Autor:

Text: Werner Matt
Translation: John Christensen

Dairy farmers were referred to as “Swiss”

Punkt 7: Dairy farmers were referred to as “Swiss

The “Rotes Haus” – the Red House - is one of the most famous landmarks of Dornbirn and represents the pride of the citizens in what was once the biggest village in the Austrian-Hungarian Monarchy. The coat of arms on the left-hand side of the gable of the house, which was built in 1639, shows a fir. It represents the name Michael Danner (Tanne is German for fir), who, according to tradition, was a Swiss immigrant from the Appenzell region. At the time there was a wave of immigration from Switzerland to Vorarlberg. In the 16th century people began producing hard cheese in Switzerland. After the Thirty Years’ War Swiss dairy farmers introduced this procedure in the Vorarlberg Alps. Therefore dairy farmers were often referred to as “Swiss“. Several surnames, such as Bischofberger, Manser, Broger or Innauer, as well as Vorarlberg Alps Cheese, which is today as popular as ever, still remind us of their Swiss origins. The “Staufenschweizer”, a mythical figure from the mountains of Dornbirn, which is based on a historical figure, became famous:

Quote 1: The Legend of the Staufenschweizer (roughly: the Swiss from the Staufen Alp) THE SWISS ON THE STAUFEN ALP The Staufenschweizer was capable of more than ordinary men and people still tell peculiar tales about him. When the French came into the land, they wanted to conquer the Staufen Alp and the mountain on which it was located. When they got up there, the Swiss was busy building a barn. They were shocked when they saw him put a big, heavy wooden beam over his knees and snap it like a twig. Filled with fear, they fled and never returned to the Staufen Alp. A farmer in Rudach had a beautiful daughter, whom the Staufenschweizer was wooing, but the farmer wouldn’t give them his blessing. The Staufenschweizer said: “You will soon be glad to give me your daughter!” and then left. When the farmer entered his stable the next morning, all the cows were tied together, they had stopped eating and their milk was red. When they tried to feed the cat with the red milk, a serpent shot out of the ground, as thick as an arm and as long as a broomstick. It took a sip of the milk and hissed: “Save me, pour holy water down my throat!” The farmer realized the serpent had the voice of his grandfather, who had passed away years earlier. Frightened, he ran back into the house to tell what had happened. – After several days the Staufenschweizer returned and the farmer promised him his daughter, if only he would free him of the evil spirits. He banned the ghosts and married the daughter. This was during mowing season. The meadow was mown and the hay was dry and ready to be gathered in. Black clouds appeared and the time was running out. The Staufenschweizer just smiled, took out a whip and lashed it across the hay. The hay rose up and flew, as if carried by the wind, into the barn, and it stacked itself up into the nicest haystack.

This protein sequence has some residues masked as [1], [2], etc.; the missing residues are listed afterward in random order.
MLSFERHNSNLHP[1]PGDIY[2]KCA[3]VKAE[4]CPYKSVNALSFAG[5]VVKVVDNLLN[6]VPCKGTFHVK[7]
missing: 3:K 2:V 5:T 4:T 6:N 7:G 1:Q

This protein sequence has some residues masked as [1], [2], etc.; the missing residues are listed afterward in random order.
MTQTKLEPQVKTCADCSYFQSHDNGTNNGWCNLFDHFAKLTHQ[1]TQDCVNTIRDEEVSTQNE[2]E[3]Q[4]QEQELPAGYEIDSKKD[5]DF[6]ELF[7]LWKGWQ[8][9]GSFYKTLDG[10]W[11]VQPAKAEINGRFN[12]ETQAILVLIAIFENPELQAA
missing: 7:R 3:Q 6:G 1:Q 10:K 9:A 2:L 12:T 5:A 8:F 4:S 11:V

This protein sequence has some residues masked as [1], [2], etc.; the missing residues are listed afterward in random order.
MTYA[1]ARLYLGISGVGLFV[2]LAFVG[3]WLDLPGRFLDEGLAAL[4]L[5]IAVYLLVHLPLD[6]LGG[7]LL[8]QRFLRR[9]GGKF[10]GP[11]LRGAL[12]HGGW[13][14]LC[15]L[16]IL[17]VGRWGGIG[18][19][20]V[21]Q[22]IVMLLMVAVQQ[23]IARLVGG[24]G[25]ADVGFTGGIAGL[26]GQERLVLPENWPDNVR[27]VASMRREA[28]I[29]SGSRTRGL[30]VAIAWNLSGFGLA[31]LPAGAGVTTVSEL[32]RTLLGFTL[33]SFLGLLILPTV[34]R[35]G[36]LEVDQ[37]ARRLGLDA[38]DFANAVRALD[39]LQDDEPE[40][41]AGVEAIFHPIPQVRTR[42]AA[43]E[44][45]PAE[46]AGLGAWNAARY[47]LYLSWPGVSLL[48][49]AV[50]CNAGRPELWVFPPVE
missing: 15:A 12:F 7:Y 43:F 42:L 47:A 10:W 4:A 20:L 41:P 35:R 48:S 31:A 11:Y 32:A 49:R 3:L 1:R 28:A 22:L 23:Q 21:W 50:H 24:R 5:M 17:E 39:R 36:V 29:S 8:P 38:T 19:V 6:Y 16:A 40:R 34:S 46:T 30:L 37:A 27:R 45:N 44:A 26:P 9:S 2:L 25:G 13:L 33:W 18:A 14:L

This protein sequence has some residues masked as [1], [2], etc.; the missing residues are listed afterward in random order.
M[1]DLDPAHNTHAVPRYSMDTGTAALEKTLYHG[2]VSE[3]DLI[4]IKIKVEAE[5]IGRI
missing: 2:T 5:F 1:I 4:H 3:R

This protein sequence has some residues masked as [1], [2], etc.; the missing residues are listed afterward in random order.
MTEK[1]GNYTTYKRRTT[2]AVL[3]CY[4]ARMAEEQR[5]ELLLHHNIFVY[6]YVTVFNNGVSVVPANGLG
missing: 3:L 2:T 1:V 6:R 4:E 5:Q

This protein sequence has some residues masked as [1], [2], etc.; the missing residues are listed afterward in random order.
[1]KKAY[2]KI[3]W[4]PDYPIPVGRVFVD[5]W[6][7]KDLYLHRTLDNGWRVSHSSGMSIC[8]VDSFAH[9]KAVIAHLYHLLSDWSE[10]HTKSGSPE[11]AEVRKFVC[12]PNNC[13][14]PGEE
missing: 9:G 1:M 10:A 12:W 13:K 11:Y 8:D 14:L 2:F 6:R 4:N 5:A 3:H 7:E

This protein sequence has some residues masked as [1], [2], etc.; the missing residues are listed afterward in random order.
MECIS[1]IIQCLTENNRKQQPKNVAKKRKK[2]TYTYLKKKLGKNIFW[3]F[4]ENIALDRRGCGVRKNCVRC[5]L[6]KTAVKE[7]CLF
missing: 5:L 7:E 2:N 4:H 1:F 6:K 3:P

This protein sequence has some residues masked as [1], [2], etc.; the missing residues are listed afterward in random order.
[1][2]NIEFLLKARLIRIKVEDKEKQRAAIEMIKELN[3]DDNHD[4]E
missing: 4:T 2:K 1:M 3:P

Foto: Tamer Barbaros

Im Giebelfeld des Roten Hauses ist links die Tanne als Wappen der Familie Danner, rechts der Löwe der Familie Rhomberg zu sehen. Original Stadtarchiv Dornbirn, Foto Günter König

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